In the arsenal of school-sponsored security measures, metal detectors, ID checks and security cameras are practically second nature. A bullet resistant backpack insert? Not so much.
At Florida Christian School, a private, nondenominational Miami-Dade school serving students from preschool to high school, that could be changing. The school has started offering parents the opportunity to buy a $120 piece of ballistic armor to turn students’ backpacks into potential lifesavers.
Colombian entrepreneur Miguel Caballero — the maker of high-fashion, bullet-proof clothing — is starting to sell his wares in Florida. He’s also hoping his penchant for blasting employees and potential clients will get him into the Guinness Book of World Records.Jim Wyss Miami Herald
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“It’s just a tool,” said George Gulla, the school’s head of security. “I’d rather be prepared for the worst than be stuck after saying ‘Wow, I wish we would’ve done that.’”
Gulla, 55, started his job in the shadow of the 2012 shooting at Sandy Hook Elementary School, where a gunman killed 20 first-graders and six staff members before turning the gun on himself. Gulla used his 27 years of law enforcement experience to come up with new security measures to soothe anxious parents, including sound-enabled surveillance cameras, uniformed security guards patrolling campus and active shooter drills.
In those drills, students are taught to wear their backpacks on their chests and hold them close.
“We want to protect our students’ center mass,” Gulla explained.
Last year, Gulla was running through the drill with parents. One in particular, Alex Cejas, was intrigued. Cejas founded and runs Applied Fiber Concepts, a Hialeah-based body armor company. When his two kids, now age 11 and 13, started school he slipped one of the soft armor plates he makes into their backpacks.
At just under a pound, the slim black inserts were low impact on Cejas’ kids’ shoulders but a big weight off his.
“While books and stuff in your backpack may stop a bullet, they’re not designed to,” Cejas said. “I wouldn’t bet my life on it.”
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After a few rounds of conversation, Cejas agreed to set the school up with a custom order in case parents were interested. The binder-sized piece of armor is built to withstand bullets like a .44 Magnum and a .357 SIG but not from rifles, which would require a bulkier and heavier chunk of armor.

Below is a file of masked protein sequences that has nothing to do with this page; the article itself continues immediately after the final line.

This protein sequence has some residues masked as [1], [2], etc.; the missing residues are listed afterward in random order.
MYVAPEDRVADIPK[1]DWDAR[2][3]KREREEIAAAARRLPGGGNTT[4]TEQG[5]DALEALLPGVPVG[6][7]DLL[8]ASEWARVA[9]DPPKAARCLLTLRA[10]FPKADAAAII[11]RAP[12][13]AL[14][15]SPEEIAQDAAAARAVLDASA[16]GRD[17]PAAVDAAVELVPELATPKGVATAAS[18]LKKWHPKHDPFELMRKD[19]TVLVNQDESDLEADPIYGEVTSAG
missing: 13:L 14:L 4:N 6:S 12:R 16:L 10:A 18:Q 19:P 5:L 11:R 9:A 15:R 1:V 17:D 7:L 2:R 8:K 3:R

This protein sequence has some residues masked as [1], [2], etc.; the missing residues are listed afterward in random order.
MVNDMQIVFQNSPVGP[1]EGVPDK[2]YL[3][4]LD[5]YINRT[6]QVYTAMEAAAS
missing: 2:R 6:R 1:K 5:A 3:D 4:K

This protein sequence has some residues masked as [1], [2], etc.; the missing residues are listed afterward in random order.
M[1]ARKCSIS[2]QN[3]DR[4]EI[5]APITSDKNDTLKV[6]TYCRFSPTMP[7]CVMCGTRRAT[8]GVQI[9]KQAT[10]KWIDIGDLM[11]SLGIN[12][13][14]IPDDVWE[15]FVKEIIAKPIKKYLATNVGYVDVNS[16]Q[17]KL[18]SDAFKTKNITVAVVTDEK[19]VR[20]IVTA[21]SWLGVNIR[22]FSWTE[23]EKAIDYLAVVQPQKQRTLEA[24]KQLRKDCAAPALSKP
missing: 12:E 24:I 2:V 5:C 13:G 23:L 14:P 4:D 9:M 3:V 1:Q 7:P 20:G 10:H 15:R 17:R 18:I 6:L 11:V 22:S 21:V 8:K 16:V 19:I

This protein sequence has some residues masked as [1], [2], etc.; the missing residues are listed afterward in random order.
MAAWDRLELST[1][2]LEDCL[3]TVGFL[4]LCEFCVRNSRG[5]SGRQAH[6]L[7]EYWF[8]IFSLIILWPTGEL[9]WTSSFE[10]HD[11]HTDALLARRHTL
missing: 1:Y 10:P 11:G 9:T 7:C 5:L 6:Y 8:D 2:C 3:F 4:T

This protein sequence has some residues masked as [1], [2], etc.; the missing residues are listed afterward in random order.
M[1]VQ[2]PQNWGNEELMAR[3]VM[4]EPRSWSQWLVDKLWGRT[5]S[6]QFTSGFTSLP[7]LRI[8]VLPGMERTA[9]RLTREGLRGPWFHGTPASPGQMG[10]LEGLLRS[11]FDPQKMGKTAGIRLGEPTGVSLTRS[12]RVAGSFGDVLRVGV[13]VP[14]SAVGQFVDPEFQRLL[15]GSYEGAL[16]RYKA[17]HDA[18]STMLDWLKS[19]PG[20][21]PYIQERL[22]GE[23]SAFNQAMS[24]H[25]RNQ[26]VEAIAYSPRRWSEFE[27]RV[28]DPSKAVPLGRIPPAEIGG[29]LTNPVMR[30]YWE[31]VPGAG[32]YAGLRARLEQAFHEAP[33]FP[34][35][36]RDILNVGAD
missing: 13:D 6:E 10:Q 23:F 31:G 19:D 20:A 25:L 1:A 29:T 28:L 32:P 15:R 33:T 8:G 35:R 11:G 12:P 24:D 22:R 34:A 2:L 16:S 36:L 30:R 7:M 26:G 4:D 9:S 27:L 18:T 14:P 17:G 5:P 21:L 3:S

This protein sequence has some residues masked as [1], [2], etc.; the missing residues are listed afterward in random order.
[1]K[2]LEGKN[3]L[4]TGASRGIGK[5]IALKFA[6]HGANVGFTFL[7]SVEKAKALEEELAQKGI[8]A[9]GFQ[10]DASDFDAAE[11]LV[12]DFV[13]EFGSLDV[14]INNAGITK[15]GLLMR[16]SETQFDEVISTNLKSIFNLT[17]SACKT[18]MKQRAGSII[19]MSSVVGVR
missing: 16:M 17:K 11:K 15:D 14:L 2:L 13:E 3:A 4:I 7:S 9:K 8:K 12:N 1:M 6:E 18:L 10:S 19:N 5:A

“We thought, yeah, let’s offer it to anyone who wants it,” Gulla said. “It’s not required. But if it gives you extra peace of mind...”
The reaction has been mostly positive, he said, save a few parents who called him to reminisce over “a different time, a different world,” when no one thought body armor was as necessary in a backpack as a brown bag lunch.
The concept isn’t unusual nowadays. Bullet resistant products have been on the market for decades, with new ones popping up after each high-profile mass shooting. Cejas, who’s been in the industry for 25 years, said he saw a wave of profiteers in the bullet resistant school supply industry after the Columbine shooting in 1999, where two high school students shot and killed 11 of their peers.
Worried parents can buy “bulletproof” binder inserts, tablet cases and even backpacks. And they have. After Sandy Hook, the founder of popular body armor company Bullet Blocker told Marketplace sales rose from 20 backpacks a week to around 10,000.
What’s different about these backpack inserts is the partnership with the school. They’re not bought by the school, like the bulletproof whiteboards a Minnesota school board purchased for their district, but parents can print their order form off the Florida Christian’s website and send it to school with their kids.
Kenneth Trump, an expert on school security, called the arrangement “highly unusual.”
Trump, who’s openly dismissive of the utility of bullet resistant products, said he has served as an expert witness in dozens of cases on school security where students are hurt or killed. The common thread, he said, is never a failure in gear or technology – it’s a failure in people or procedures.
He worries that schools that focus on active shooter training have “tunnel vision” and don’t train as well for the more mundane security risks at schools, like a stranger picking up a student without permission.
“You’re bypassing grade school and jumping straight to grad school before you mastered the basics,” he said.
Although Florida Christian has never had a gun incident – “and I pray to God we never have one” – Gulla said he sees the active shooter training and precautions as one small part of a much larger security puzzle.
“It’s out of the norm, but what is the norm?” he said.